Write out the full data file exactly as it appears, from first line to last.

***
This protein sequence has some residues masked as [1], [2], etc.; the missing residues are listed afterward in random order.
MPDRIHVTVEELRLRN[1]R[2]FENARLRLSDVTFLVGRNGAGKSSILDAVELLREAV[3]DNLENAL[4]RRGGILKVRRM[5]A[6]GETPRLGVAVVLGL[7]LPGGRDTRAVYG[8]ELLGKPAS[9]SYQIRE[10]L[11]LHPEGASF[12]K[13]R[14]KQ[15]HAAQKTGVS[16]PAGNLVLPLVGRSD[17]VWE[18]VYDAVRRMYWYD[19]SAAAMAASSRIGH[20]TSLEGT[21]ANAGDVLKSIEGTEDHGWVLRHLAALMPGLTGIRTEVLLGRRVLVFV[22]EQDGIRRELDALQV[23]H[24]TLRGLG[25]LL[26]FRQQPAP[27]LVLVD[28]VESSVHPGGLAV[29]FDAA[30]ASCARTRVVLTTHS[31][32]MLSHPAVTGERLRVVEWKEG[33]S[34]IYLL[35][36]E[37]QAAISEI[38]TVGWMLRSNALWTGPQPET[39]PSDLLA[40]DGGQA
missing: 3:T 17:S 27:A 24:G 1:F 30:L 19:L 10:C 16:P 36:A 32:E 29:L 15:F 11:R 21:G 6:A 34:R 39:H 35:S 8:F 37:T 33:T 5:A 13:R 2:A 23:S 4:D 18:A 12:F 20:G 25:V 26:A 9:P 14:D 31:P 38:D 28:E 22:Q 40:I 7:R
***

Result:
This protein sequence has some residues masked as [1], [2], etc.; the missing residues are listed afterward in random order.
MPDRIHVTVEELRLRN[1]R[2]FENARLRLSDVTFLVGRNGAGKSSILDAVELLREAV[3]DNLENAL[4]RRGGILKVRRM[5]A[6]GETPRLGVAVVLGL[7]LPGGRDTRAVYG[8]ELLGKPAS[9]SYQIRE[10]L[11]LHPEGASF[12]K[13]R[14]KQ[15]HAAQKTGVS[16]PAGNLVLPLVGRSD[17]VWE[18]VYDAVRRMYWYD[19]SAAAMAASSRIGH[20]TSLEGT[21]ANAGDVLKSIEGTEDHGWVLRHLAALMPGLTGIRTEVLLGRRVLVFV[22]EQDGIRRELDALQV[23]H[24]TLRGLG[25]LL[26]FRQQPAP[27]LVLVD[28]VESSVHPGGLAV[29]FDAA[30]ASCARTRVVLTTHS[31][32]MLSHPAVTGERLRVVEWKEG[33]S[34]IYLL[35][36]E[37]QAAISEI[38]TVGWMLRSNALWTGPQPET[39]PSDLLA[40]DGGQA
missing: 3:T 17:S 27:A 24:G 1:F 30:L 19:L 10:C 16:P 36:A 32:E 29:L 15:F 11:R 21:G 6:A 34:R 39:H 35:S 8:F 37:T 33:T 5:A 13:R 2:A 23:S 4:D 18:A 12:F 20:G 25:V 26:A 9:P 14:D 31:P 38:D 28:E 22:Q 40:I 7:R